21 August 2017

The Poland Mars Analogue Simulation (PMAS) was conducted in Eastern Europe from the 31st of July to the 13th of August. The Space Exploration Project Group (SEPG) worked for more than two years planning, designing, and executing the first combined Moon-Mars analogue mission in Poland.



The primary scientific goal was to produce data to improve existing procedures for a future crewed mission to Mars, and identify gaps to cover in future Mars analogue missions. For two weeks, a crew of six analogue astronauts conducted scientific research on geology, radiation, robotics, psychology, telemedicine, communications, 3D printing, simulated emergencies, biology and more. Also, PMAS gained a significant media exposure, improving the profile of SGAC, while producing substantial results in terms of outreach.

Due to some logistical issues, only 16 experiments, out of 18 experiments in total, were successfully conducted in the brand new Space Garden Company’s habitat, LUNARES. The 3D Printing and GreenHab experiments aim to explore the possibility of supporting humans in deep-space with little or no help from earth. The time delay in communications aims to assess the crew's efficiency and autonomy in a scenario similar to that of a real exploration mission. The Time Perception and Psychological Assessments aim to analyse the crew's behavior under extreme living conditions. The simulated Fire Emergency, simulated Solar Storm Emergency and Medical Procedures during an extravehicular activity (EVA) aim to improve the safety of the crew if a real emergency occurs during a real Mars mission. The Life Vest experiment aimed to improve the biodata collection from the astronauts during an EVA in an easier and a more comfortable way. The rover and ExoGeoLab Lander aimed to improve the procedures for human-robotic interaction for Mars exploration, and the geological sampling aimed to improve the analysis of Mars samples. The AMORE experiment aimed to test the radiation levels inside the hangar where we simulated the Lunar and Mars exploration sites, as well as outside the hangar, with procedures that could help us to measure radiation level on Mars.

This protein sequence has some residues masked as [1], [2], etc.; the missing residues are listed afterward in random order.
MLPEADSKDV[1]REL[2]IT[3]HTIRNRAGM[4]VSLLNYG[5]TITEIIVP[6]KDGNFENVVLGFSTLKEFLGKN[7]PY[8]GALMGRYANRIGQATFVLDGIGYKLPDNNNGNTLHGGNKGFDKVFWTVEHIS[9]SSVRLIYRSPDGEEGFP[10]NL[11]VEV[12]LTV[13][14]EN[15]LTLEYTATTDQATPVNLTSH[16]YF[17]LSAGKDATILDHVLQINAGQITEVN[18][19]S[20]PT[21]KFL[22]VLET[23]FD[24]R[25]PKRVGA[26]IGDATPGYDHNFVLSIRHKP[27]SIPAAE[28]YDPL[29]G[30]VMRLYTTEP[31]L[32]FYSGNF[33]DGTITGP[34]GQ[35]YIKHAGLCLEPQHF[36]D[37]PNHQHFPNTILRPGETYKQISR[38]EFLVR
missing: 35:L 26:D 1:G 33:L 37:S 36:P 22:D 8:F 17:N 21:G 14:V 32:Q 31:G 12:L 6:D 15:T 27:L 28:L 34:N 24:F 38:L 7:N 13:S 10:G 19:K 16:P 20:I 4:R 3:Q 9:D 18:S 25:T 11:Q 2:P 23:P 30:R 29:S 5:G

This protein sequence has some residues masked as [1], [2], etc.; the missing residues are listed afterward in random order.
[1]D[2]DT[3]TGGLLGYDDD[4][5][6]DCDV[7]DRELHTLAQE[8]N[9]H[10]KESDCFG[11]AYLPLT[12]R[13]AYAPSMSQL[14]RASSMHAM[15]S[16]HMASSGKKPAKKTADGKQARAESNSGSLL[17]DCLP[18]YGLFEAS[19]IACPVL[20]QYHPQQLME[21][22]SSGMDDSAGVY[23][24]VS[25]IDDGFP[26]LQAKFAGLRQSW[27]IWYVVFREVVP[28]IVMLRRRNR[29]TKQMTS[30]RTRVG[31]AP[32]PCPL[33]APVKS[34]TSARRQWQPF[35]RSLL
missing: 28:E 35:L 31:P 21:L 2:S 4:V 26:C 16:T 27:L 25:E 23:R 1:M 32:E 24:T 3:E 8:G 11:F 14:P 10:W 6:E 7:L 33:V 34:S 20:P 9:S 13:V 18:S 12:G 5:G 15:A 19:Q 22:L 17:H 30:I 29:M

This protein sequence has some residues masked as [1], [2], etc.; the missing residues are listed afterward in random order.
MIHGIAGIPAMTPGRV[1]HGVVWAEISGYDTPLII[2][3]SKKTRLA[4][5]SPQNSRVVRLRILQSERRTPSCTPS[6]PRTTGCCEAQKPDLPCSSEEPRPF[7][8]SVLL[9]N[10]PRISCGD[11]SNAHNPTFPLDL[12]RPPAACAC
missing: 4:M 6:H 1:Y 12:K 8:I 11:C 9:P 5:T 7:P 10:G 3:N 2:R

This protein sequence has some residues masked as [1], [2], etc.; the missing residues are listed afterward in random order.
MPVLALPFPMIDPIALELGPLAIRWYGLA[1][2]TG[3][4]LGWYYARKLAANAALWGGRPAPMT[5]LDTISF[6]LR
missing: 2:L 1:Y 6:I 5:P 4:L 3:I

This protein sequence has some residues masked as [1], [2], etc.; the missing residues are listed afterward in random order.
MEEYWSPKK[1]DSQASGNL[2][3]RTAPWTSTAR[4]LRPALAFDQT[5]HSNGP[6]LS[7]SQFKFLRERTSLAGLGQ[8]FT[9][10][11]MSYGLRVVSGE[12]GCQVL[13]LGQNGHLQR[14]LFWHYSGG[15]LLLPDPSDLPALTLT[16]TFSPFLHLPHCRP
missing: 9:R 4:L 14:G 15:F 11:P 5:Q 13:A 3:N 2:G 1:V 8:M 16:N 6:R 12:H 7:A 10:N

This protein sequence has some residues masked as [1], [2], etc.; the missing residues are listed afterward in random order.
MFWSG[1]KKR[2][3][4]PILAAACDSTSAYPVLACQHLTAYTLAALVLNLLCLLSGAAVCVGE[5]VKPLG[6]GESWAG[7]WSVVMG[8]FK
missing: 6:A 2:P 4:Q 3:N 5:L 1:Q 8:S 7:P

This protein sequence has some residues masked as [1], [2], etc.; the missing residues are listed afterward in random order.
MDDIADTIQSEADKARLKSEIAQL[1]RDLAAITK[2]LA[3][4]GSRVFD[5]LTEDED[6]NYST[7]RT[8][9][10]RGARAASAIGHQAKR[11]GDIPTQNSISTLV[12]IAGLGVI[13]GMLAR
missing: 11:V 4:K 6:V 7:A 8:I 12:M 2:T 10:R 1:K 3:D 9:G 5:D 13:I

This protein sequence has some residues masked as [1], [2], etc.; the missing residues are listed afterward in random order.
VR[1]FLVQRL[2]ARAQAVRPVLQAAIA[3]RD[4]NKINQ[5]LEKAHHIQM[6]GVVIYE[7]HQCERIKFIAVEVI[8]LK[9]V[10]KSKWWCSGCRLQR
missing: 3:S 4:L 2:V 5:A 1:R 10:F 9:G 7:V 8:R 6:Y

The crew spent 14 days completely isolated, like in a real planetary mission, and 143 kilometers away from Mission Support Centre (MSC), located in the offices of ABM Space in Torun, where a team of more than 30 people provided them with full-time support. One of the most interesting steps during PMAS was the transition from Lunar Mode Simulation, where the communication between the Habitat and Mission Support Centre had no delay, to the Mars Mode Simulation, where a 15 minutes delay was introduced in each leg of communication (15 minutes one way and another 15  minutes back). This feature added an extra degree of reality, forcing the analogue astronauts to acquire an additional level of autonomy in case of emergencies. This fact that was tested during several simulated emergency scenarios, like fire in the habitat while on Mars and with time delay communications, procedures for a medical emergency during an extravehicular activity (EVA), and a solar storm reaching the location on Mars. The results and data from the PMAS mission will be analysed by our principal investigators (PI’s) in the upcoming weeks and will be used for planning and implementing future Mars analogue missions. 

The international PMAS crew was composed of the crew commander João Lousada (Portugal), Poonam Josan (India/USA), Yael Kisel (Israel/USA/Mexico), Jennifer Pouplin (France), Axel Garcia (USA/Puerto Rico) and Cody Paige (Canada). 

At the mission support centre there were four Flight Directors (FD) and Flight Director Assistants (FDA), six Capsule Communicators (CapCom), three Psychologists (PSC), three Science Data Officers (SDO), four Mission Doctors (MD), five Records Officers, two Technical Support people (TecSup), two Simulation Supervisors, six Media and Outreach (MOT) people, six people from the Planning and Scheduling Team (PST), and three people from the Science Team.




SGAC’s Space Exploration Project Group (SEPG) was created in 2014 to share the views of the next generation of leaders of the space sector about space exploration. By publishing papers, reports, workshops, and by performing analogue simulations, SEPG helps to connect students and young professionals with senior experts, disseminating their views within the larger space community. PMAS 2017 mission is an opportunity for SGAC members to gather their own research data, which will be beneficial for their research activities.

We thank all SGAC’s partners and sponsors that supported this project: Space Garden Spółka z o.o. for providing the LUNARES habitat, ABM Space Sp. z o.o for hosting PMAS FST and Mission Control at their facilities, International Lunar Exploration Working Group (ILEWG), ESA Moon Village, European Space Foundation, ZARM, World Space Week, Exosphere Academy, The Mars Society, ARES, Mars Society Polska, Mars Academy, Valles Marineris, AirThings, Polish Tactical Forces XIII, Free Fly Center, DLA ZDROWIA, CogniFit, ARPOL, Spaceflight Insider, Torun’s Copernicus University, Anastasia's composition, Daily Cosmos Blog, and the Orange Hostel.

For all PMAS 2017 media queries, please contact: 
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